Conservationists around the world and this issue of Refuge Update are celebrating the 50th anniversary of the Wilderness Act of 1964. But the idea of legally protecting wilderness in the United States did not magically arise that year. The law represents a half–century–long struggle that began with people like John Muir and culminated with people like Olaus Murie and Howard Zahniser.

“Passage of a bill preserving wilderness was not easy,” according to, a collaborative Web site of the Wilderness Institute at the University of Montana, the Arthur Carhart National Wilderness Training Center and the Aldo Leopold Wilderness Research Institute. “Zahniser wrote the first draft of the Wilderness Act in 1956. The journey of the Wilderness Act covers nine years, 65 rewrites and 18 public hearings” before being signed into law by President Lyndon B. Johnson on Sept. 3, 1964.

“That a society would decide to set aside lands and waters and not actively manage them was a remarkable concept for a country founded on western socioeconomic traditions,” says National Wildlife Refuge System wilderness coordinator Nancy Roeper.

The Wilderness Act established the National Wilderness Preservation System, which today includes 757 Congressionally designated wilderness areas comprising about 109.5 million acres in 44 states and Puerto Rico.

The U.S. Fish and Wildlife Service manages more than 20 million acres of wilderness in the Refuge System—about one–fifth of all the designated wilderness areas in the nation. There are 75 wilderness areas on 63 refuges in 25 states. The Service is one of four federal agencies with stewardship responsibilities; the others are the Bureau of Land Management, the U.S. Forest Service and the National Park Service.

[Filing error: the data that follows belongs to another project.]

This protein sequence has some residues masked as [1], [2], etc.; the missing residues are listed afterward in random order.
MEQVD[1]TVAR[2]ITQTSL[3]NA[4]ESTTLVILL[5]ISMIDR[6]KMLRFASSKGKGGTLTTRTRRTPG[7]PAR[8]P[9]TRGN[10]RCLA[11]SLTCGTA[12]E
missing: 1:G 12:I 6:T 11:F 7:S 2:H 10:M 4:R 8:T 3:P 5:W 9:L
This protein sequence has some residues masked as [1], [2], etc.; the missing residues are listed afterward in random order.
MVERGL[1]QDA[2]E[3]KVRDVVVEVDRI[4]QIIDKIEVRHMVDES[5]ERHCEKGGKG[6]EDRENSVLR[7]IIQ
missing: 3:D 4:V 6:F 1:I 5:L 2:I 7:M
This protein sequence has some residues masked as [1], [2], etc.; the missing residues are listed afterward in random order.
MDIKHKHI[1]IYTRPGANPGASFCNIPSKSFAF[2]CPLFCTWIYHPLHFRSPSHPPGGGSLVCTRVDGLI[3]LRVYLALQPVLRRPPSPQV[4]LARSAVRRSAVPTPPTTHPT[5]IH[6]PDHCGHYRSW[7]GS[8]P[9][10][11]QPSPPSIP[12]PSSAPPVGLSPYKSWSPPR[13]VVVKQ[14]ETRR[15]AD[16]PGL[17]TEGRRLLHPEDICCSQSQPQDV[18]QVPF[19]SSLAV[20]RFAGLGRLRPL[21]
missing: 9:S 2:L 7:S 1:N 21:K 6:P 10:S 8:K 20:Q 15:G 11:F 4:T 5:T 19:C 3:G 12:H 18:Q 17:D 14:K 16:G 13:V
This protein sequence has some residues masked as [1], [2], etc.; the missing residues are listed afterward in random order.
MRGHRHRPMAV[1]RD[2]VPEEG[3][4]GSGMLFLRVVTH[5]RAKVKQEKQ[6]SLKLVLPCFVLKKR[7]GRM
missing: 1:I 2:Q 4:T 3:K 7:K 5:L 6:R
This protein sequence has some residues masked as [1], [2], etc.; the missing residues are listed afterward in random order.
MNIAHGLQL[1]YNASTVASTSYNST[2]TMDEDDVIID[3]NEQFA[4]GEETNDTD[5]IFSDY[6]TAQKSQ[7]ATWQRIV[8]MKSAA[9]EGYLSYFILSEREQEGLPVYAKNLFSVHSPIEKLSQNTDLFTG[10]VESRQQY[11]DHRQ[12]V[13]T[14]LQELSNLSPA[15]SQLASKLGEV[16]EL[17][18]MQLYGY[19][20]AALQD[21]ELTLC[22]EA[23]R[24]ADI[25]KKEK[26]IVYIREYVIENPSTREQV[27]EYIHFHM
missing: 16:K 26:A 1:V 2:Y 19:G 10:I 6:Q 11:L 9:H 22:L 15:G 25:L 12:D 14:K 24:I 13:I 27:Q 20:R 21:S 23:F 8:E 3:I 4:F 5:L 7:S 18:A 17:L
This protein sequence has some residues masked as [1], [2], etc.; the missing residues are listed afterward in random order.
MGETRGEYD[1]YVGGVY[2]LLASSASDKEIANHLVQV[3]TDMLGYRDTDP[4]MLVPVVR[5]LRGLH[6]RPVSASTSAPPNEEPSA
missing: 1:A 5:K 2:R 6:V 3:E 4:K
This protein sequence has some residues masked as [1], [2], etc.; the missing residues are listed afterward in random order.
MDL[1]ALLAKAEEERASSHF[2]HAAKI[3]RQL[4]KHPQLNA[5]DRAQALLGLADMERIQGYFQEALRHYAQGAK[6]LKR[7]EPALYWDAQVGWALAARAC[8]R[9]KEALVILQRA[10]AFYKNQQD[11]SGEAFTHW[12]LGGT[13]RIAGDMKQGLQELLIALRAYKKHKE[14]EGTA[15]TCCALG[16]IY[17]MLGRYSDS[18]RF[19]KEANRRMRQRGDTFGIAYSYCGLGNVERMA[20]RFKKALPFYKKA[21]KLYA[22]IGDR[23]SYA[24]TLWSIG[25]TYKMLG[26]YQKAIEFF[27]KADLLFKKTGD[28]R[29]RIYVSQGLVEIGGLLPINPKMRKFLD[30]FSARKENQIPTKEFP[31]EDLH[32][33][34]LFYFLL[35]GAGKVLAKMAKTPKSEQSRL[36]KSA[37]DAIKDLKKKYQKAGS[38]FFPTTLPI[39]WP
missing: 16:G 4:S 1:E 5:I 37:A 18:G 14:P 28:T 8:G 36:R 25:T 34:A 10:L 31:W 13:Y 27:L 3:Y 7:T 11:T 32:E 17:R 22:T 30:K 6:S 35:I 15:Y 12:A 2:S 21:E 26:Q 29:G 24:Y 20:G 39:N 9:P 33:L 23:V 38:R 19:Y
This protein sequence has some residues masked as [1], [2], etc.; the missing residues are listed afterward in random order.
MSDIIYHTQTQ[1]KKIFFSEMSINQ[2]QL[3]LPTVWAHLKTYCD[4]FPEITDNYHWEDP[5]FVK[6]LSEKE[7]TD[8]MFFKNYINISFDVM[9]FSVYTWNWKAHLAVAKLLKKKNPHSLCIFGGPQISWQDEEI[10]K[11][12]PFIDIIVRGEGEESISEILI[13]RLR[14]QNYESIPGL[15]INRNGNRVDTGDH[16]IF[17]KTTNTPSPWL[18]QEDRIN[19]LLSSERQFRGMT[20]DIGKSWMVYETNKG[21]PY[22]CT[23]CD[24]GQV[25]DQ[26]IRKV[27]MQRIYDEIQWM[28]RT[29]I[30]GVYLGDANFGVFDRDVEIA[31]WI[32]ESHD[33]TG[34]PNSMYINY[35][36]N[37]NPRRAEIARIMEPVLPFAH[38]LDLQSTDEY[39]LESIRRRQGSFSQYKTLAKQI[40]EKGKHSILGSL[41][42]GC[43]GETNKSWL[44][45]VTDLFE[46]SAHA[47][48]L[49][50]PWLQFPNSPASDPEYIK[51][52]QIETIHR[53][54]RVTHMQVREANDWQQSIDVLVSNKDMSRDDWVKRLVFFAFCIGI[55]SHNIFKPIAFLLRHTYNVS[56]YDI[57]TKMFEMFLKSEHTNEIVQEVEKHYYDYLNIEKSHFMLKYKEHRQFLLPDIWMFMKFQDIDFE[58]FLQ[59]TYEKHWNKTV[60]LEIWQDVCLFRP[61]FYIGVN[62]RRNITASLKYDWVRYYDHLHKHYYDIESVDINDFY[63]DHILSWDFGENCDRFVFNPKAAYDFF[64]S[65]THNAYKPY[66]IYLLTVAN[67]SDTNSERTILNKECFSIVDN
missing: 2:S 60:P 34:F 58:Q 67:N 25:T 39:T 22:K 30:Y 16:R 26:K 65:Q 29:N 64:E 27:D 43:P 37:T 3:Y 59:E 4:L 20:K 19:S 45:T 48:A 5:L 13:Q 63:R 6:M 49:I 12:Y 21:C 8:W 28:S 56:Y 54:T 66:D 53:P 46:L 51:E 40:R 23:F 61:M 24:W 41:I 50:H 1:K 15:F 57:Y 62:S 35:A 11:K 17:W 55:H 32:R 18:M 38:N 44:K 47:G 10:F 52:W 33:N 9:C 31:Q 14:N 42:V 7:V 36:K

“A wilderness, in contrast with those areas where man and his own works dominate the landscape, is hereby recognized as an area where the earth and its community of life are untrammeled by man, where man himself is a visitor who does not remain,” the Wilderness Act states. “An area of wilderness is further defined to mean in this Act an area of undeveloped Federal land retaining its primeval character and influence, without permanent improvements or human habitation, which is protected and managed so as to preserve its natural conditions …”

Photo of tern and chick
A common tern tends a chick in the wilderness at Monomoy National Wildlife Refuge on Cape Cod in Massachusetts. (USFWS)

Managing designated wilderness requires a light touch and special care—so much so that the Carhart training center has developed “four cornerstones of wilderness stewardship”:

  • Manage wilderness as a whole.

  • Preserve wildness and natural conditions.

  • Protect wilderness benefits.

  • Provide and use the minimum necessary.

This issue of Refuge Update includes articles detailing how refuges monitor and manage wilderness. It’s not necessarily easy. Molly McCarter, a 26–year–old 2011–13 Refuge System wilderness fellow, recognizes that—but she thinks it’s worth it.

“One of the toughest balancing acts of wilderness management is figuring out how to balance wilderness preservation with other refuge management activities. What action (or non–action) is best for the wilderness resource? This is a question that I, and refuge managers, struggled with at every single wilderness that I visited,” she says. “To me, wilderness preservation is tied to national pride—it’s a part of our history. The idea of wilderness is an inherent part of American culture—wild spaces, existing in their own right, are what make the United States unique among countries. Wilderness preservation is cultural preservation.”

For more about Refuge System wilderness, including a map, fact sheet, blog and short video essay, go to